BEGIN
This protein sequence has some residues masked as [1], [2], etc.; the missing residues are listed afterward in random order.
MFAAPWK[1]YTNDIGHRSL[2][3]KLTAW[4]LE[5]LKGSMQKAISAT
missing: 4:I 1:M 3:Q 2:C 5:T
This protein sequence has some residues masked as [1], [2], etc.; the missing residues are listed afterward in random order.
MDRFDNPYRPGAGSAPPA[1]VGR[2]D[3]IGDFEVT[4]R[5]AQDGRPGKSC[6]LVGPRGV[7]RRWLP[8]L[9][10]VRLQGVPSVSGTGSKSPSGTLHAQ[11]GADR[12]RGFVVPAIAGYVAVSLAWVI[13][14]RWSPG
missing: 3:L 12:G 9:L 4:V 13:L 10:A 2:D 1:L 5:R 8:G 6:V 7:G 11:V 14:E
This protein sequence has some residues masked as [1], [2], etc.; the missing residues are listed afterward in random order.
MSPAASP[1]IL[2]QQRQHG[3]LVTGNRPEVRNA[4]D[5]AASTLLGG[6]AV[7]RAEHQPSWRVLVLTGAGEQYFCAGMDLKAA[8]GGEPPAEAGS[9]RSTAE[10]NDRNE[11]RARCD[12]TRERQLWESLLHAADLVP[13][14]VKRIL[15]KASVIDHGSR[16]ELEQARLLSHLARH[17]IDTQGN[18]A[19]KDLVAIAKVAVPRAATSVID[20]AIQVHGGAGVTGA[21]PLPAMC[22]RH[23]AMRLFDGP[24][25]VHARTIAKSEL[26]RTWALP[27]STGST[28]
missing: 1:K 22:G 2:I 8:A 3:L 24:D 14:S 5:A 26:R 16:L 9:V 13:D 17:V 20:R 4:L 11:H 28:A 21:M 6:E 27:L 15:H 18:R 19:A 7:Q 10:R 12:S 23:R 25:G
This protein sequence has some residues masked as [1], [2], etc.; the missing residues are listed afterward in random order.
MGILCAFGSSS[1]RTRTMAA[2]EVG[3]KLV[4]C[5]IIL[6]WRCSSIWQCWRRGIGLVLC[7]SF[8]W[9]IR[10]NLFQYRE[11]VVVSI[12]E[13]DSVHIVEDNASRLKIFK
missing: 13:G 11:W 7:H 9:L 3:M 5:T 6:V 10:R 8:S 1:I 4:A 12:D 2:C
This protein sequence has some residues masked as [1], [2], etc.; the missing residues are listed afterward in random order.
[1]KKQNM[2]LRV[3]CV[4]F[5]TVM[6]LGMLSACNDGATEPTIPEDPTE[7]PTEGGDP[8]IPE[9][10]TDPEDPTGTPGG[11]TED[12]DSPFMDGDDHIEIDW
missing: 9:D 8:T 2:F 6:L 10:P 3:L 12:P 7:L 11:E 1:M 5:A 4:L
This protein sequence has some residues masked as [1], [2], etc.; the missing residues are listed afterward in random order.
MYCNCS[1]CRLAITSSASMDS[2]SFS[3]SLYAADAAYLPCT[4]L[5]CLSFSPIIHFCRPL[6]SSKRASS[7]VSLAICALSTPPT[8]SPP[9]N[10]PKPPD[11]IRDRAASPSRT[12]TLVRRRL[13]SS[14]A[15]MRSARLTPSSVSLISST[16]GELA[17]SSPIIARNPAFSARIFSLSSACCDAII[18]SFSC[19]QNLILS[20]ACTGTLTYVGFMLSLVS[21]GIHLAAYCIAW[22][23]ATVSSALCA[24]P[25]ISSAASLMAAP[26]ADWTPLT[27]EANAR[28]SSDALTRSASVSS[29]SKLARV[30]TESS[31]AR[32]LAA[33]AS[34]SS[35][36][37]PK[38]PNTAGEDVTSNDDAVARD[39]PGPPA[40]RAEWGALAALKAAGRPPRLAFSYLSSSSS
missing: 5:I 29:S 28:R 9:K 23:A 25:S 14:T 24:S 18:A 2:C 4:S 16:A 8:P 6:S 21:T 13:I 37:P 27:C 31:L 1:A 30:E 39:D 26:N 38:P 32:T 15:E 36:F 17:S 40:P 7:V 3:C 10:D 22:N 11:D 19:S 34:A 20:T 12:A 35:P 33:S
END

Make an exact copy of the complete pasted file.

This protein sequence has some residues masked as [1], [2], etc.; the missing residues are listed afterward in random order.
MFAAPWK[1]YTNDIGHRSL[2][3]KLTAW[4]LE[5]LKGSMQKAISAT
missing: 4:I 1:M 3:Q 2:C 5:T
This protein sequence has some residues masked as [1], [2], etc.; the missing residues are listed afterward in random order.
MDRFDNPYRPGAGSAPPA[1]VGR[2]D[3]IGDFEVT[4]R[5]AQDGRPGKSC[6]LVGPRGV[7]RRWLP[8]L[9][10]VRLQGVPSVSGTGSKSPSGTLHAQ[11]GADR[12]RGFVVPAIAGYVAVSLAWVI[13][14]RWSPG
missing: 3:L 12:G 9:L 4:V 13:L 10:A 2:D 1:L 5:R 8:G 6:V 7:G 11:V 14:E
This protein sequence has some residues masked as [1], [2], etc.; the missing residues are listed afterward in random order.
MSPAASP[1]IL[2]QQRQHG[3]LVTGNRPEVRNA[4]D[5]AASTLLGG[6]AV[7]RAEHQPSWRVLVLTGAGEQYFCAGMDLKAA[8]GGEPPAEAGS[9]RSTAE[10]NDRNE[11]RARCD[12]TRERQLWESLLHAADLVP[13][14]VKRIL[15]KASVIDHGSR[16]ELEQARLLSHLARH[17]IDTQGN[18]A[19]KDLVAIAKVAVPRAATSVID[20]AIQVHGGAGVTGA[21]PLPAMC[22]RH[23]AMRLFDGP[24][25]VHARTIAKSEL[26]RTWALP[27]STGST[28]
missing: 1:K 22:G 2:I 8:A 3:L 24:D 14:S 5:A 26:R 16:L 9:V 13:D 17:V 20:R 4:L 11:H 28:A 21:M 6:E 27:L 15:H 18:R 19:A 7:Q 10:R 12:S 23:R 25:G
This protein sequence has some residues masked as [1], [2], etc.; the missing residues are listed afterward in random order.
MGILCAFGSSS[1]RTRTMAA[2]EVG[3]KLV[4]C[5]IIL[6]WRCSSIWQCWRRGIGLVLC[7]SF[8]W[9]IR[10]NLFQYRE[11]VVVSI[12]E[13]DSVHIVEDNASRLKIFK
missing: 13:G 11:W 7:H 9:L 3:M 5:T 6:V 10:R 8:S 1:I 4:A 12:D 2:C
This protein sequence has some residues masked as [1], [2], etc.; the missing residues are listed afterward in random order.
[1]KKQNM[2]LRV[3]CV[4]F[5]TVM[6]LGMLSACNDGATEPTIPEDPTE[7]PTEGGDP[8]IPE[9][10]TDPEDPTGTPGG[11]TED[12]DSPFMDGDDHIEIDW
missing: 9:D 8:T 2:F 6:L 10:P 3:L 12:P 7:L 11:E 1:M 5:A 4:L
This protein sequence has some residues masked as [1], [2], etc.; the missing residues are listed afterward in random order.
MYCNCS[1]CRLAITSSASMDS[2]SFS[3]SLYAADAAYLPCT[4]L[5]CLSFSPIIHFCRPL[6]SSKRASS[7]VSLAICALSTPPT[8]SPP[9]N[10]PKPPD[11]IRDRAASPSRT[12]TLVRRRL[13]SS[14]A[15]MRSARLTPSSVSLISST[16]GELA[17]SSPIIARNPAFSARIFSLSSACCDAII[18]SFSC[19]QNLILS[20]ACTGTLTYVGFMLSLVS[21]GIHLAAYCIAW[22][23]ATVSSALCA[24]P[25]ISSAASLMAAP[26]ADWTPLT[27]EANAR[28]SSDALTRSASVSS[29]SKLARV[30]TESS[31]AR[32]LAA[33]AS[34]SS[35][36][37]PK[38]PNTAGEDVTSNDDAVARD[39]PGPPA[40]RAEWGALAALKAAGRPPRLAFSYLSSSSS
missing: 5:I 29:S 28:R 9:K 23:A 25:S 14:T 24:S 18:A 2:C 4:S 16:A 8:P 6:S 21:T 13:I 37:P 27:C 31:L 1:A 30:E 39:D 26:N 38:P 32:T 15:E 36:F 17:S 40:P 7:V 3:C 10:D 22:N 11:D 19:S 34:A 20:T 12:A 35:P 33:S